Debunking The Half A Million Dollar Supra
Supra enthusiasts around the world have most likely seen this particular half a million dollar Toyota Supra circulating on social media.
1/55 Quicksilver Supra’s up for sale for a jaw dropping $499,999 USD, converting to $729,053 AUD! This half a million dollar Supra is a 1998 twin turbo model with only 37,257 miles, and a 6-speed V160 gearbox!
If you haven’t seen the listing yet, click here.
Although we love Toyota Supras and support everyone in the community whether they’re trying to make a profit on reselling a car, or even building a car from scratch, we do not support you making a fool out of us. This Toyota Supra has surfaced and drawn a lot of attention for its asking price however it is far from what meets the eye.
Surely a record asking price at $499,999 USD, we couldn’t help but do a little justified evaluation – I mean, we are the home of some of the worlds rarest Supras.
Please watch the video below before continuing.
Unfortunately we cannot inspect the car and tell you its true condition, however we have very closely examined the photos and have evidence that this particular Supra is not in it’s original condition and has been tampered with.
The first thing we noticed was it is listed as 1/24 – the true production number is 55, 24 limited to the USA – but clearly this is the gimmicks of the dealership advertising it.
Next up, the front indicating markers are installed incorrectly. This indicator is actually meant to be on the opposite side of the car and appears to only have 1 nut holding it, as it is sloping downwards.
This suggests that the front bar has been removed and reinstalled – which brings the question to why?
The front lip of the car has been painted or colour matched to the rest of the car where the front lip comes factory black with a rubber finish. Considering the colour matches the front bar perfectly, it is safe to assume the front end of this car has been painted – again, why?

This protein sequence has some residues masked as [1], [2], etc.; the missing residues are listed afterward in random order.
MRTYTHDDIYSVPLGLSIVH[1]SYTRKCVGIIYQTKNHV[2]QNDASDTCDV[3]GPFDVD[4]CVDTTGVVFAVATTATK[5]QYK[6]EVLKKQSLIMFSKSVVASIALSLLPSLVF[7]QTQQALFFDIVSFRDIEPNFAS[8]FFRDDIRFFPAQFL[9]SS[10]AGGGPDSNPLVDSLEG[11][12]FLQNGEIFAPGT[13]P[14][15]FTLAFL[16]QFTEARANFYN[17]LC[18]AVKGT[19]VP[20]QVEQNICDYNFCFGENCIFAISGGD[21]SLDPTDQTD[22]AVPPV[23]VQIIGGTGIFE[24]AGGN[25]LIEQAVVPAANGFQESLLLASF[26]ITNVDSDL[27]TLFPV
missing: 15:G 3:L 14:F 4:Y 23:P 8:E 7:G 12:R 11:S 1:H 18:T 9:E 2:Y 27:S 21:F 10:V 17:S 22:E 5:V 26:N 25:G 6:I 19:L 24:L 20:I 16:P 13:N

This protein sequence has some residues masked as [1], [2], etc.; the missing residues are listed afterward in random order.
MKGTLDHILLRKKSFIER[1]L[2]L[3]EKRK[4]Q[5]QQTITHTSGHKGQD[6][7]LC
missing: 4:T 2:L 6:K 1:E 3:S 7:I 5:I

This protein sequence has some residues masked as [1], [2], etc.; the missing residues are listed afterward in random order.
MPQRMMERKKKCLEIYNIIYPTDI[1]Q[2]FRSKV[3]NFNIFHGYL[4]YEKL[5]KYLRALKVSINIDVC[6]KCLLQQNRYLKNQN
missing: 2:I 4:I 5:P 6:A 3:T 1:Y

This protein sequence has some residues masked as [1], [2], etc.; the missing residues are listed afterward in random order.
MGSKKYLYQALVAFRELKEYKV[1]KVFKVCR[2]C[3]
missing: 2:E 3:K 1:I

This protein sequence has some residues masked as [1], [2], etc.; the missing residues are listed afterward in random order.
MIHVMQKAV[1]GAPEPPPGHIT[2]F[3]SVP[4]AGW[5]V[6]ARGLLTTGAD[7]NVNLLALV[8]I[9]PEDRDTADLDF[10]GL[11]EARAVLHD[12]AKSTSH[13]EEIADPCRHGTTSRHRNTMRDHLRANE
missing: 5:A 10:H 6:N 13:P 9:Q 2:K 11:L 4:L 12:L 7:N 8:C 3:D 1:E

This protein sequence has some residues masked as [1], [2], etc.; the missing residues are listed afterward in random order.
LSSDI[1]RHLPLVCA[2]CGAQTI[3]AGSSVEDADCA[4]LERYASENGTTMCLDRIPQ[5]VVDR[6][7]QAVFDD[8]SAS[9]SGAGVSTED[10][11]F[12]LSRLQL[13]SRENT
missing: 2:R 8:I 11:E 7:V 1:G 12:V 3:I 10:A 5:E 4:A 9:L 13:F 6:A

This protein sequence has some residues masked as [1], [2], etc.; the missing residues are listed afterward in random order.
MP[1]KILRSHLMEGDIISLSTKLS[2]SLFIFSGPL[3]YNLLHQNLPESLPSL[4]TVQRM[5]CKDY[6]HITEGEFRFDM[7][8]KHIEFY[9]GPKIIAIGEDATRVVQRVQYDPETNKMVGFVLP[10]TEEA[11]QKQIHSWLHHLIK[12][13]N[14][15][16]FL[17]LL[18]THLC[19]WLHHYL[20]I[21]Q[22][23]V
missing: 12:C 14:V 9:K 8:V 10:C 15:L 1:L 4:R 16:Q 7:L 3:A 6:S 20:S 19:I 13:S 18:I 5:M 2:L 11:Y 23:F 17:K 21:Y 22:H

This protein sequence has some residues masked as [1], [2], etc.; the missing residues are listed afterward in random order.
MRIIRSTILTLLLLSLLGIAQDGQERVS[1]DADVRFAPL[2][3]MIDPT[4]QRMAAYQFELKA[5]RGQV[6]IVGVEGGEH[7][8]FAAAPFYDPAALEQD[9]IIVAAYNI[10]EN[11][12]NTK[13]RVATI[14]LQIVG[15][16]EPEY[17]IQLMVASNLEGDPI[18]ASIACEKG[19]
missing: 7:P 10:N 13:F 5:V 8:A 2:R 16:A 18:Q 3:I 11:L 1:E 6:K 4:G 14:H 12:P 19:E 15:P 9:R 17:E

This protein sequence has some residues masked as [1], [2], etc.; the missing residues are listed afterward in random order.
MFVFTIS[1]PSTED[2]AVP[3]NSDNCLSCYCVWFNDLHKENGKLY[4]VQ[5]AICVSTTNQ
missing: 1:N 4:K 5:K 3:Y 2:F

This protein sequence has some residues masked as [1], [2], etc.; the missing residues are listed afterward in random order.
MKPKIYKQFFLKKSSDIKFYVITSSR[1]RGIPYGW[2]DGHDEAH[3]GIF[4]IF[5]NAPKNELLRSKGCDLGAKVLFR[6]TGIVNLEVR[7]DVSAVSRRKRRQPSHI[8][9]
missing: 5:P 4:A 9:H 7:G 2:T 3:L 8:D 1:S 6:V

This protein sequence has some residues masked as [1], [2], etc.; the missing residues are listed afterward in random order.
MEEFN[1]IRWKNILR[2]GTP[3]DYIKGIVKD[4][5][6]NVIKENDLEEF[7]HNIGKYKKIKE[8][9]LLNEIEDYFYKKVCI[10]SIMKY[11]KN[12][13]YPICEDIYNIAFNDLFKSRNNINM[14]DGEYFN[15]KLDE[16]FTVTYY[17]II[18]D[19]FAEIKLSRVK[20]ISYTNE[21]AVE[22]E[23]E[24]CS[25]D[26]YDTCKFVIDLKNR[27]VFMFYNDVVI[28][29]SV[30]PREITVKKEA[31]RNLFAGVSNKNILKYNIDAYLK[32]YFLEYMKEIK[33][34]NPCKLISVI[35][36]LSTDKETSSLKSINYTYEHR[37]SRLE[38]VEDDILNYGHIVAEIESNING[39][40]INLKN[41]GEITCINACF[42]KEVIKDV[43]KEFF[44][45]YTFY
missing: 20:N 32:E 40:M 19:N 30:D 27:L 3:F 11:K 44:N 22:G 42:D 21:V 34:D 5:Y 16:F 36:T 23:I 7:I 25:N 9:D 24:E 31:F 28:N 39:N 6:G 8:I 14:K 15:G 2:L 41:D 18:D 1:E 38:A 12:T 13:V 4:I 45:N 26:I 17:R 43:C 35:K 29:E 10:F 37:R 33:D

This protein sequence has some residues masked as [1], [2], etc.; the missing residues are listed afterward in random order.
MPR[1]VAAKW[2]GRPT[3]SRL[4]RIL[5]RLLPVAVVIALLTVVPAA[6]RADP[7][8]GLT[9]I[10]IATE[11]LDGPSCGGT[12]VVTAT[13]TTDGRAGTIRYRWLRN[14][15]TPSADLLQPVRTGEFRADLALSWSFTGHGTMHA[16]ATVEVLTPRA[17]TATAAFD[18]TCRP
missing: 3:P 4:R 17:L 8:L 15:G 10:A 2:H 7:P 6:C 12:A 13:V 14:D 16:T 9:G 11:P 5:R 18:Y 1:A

Next contestant are the side skirt trims – factory black – which are once again colour matched, strongly indicating the entire car has actually been painted. These trims are fairly inexpensive ranging from $120 to $250 AUD which is a small price to pay to keep things at OEM standards, especially if you’re going to ask for half a million dollars.
Again with the colour match re-offending on the rear spats.
We noticed there appears to be silver overspray inside the rear skirt duct,which is meant to be all black rubber. The overspray itself indicates lack of care and preparation.
And this uneven wind deflector indicates excessive wear or a shabby installation.
Call us picky, but for half million dollars, we have a few questions to ask.
We are sure there is much more to point out about this controversy of a sales listing, however it is just not possible to gain that kind of information just yet.
We have come to the conclusion that this a possible publicity stunt or we are taken for as fools.
We strongly advise the public to not to be misguided by this particular ad. For anyone who is serious about buying this Supra, we strongly recommend asking for an explanation for the removal, repair, re-installation and painting of parts.
For such a smack-in-the-face of a price, we would expect outstanding condition which saw it as close to its immaculate, factory standards.
If this car really was worth what it is asking, why wasn’t it at least taken to a specialist – and we say this because a specialist wouldn’t have let such small imperfections go unnoticed, or advised against colour matching parts OR suggested buying brand, new OEM parts for a very small price.
Are you really asking half a million dollars for a car that has it’s indicators on backwards?
We would accept a half a million dollar asking if it had less than 10km, was in pristine, factory condition and kept in an air-tight, underground bunker. But this? Confusing.
If there are people asking half a million for 1/55 particular models, what price does it put on our 1/1 aerotop in Solar yellow?